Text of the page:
“Part of the resin’s job is to protect the fibers from UV and then we put in inhibitors, which also helps, and then we do an extra coating of polyurethane on the outside,” Reeve said. “So, two things are blocking UV from the fibers and that’s the resin and polyurethane coating.”

There’s a cost to getting all those benefits out of the raw materials and the manufacturing sector still is far from achieving the economies of scale that steel and concrete have, Reeve said about FRP bridge prices.

The decks are engineered products made in managed settings that offer a lot of quality control, he added. Composite Advantage has about 50 employees producing decks using sandwich construction for its brand name FiberSpan.

External face sheet skins of fiberglass are molded with a closed cell foam core reinforced by fibers at 45-degree angles. The fibers are infused with the resin and spaced close together to form a strong web. A non-slip surface is used for pedestrian bridges.

Reeve worked in the aerospace before he started Composite Advantage in 2005. He said FRP uses in bridges is picking up, albeit slowly.

“You are dealing with public safety so that industry has to be conservative,” he said. “The other thing is, it took like 30 years — from the 1880s through 1910 — before steel totally displaced wood in bridges in this country so it’s going to take us some time, too. We’re in the middle of the process.”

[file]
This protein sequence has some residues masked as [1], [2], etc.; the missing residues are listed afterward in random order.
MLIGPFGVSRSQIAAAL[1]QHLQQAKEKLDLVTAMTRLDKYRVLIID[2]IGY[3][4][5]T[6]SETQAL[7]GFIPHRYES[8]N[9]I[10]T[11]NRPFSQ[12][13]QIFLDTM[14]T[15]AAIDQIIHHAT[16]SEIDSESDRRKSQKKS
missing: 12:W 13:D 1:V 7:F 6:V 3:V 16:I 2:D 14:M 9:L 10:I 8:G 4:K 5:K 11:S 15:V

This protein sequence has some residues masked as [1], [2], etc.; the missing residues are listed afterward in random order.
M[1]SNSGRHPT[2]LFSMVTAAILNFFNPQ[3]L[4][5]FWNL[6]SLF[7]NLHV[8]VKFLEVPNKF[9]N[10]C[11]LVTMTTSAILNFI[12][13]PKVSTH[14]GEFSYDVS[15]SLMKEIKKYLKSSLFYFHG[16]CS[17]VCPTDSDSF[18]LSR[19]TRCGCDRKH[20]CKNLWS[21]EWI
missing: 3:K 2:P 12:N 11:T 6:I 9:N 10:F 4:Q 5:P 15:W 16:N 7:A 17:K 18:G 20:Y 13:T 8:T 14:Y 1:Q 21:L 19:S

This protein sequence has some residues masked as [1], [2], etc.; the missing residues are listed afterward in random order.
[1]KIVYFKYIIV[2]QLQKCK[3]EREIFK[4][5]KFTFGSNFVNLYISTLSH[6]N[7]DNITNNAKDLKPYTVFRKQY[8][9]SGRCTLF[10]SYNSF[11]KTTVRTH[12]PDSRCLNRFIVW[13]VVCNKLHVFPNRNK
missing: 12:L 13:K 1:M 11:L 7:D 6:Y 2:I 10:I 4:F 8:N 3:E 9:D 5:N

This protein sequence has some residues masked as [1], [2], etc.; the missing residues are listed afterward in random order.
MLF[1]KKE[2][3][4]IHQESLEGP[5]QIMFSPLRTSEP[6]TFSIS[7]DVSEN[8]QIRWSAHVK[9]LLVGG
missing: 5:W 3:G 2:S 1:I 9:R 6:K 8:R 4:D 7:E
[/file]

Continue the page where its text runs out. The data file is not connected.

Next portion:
A FHWA list of vehicle bridges that use FRP composite technology shows many are located in the states of West Virginia, Ohio and New York, where the use of de-icing salts caused premature deterioration.

While an FRP deck might cost twice as much for a vehicle bridge compared to conventional materials, Reeve said the price tag for pedestrian and trail bridges is only 15-20 percent more and then there are those savings down the road.

Composite Advantage is offering a new line of gray and beige trail products this year that have the strength and durability associated with FRP, as well as non-slip surfaces, and they can be custom colored. With park budgets tights, cities and counties are looking to avoid future maintenance costs.

Five Rivers MetroParks in Germantown, Ohio, got a 20-foot trail bridge to span a stream on a new trail. Installation took an hour and the single-digit temperatures didn’t matter.

“The parks are building more trails and bike paths and they are getting to the point where they are tired of doing the maintenance on the wood and replacing it every so many years,” Reeve said. “They are looking at the fact that even though wood is cheap when you first buy it, it does cost over time.”

Reeve expects his bridge business to pick up as more trails are blazed and more historic structures need modern solutions.

“I see this as a good growth area,” he said. “For certain type bridges and applications we’ll become the standard.”

In the meantime, he estimates that about a third of his business is FRP bridges, a third is oilfield applications and a third is waterfront infrastructure. 

Topics: FiberSPAN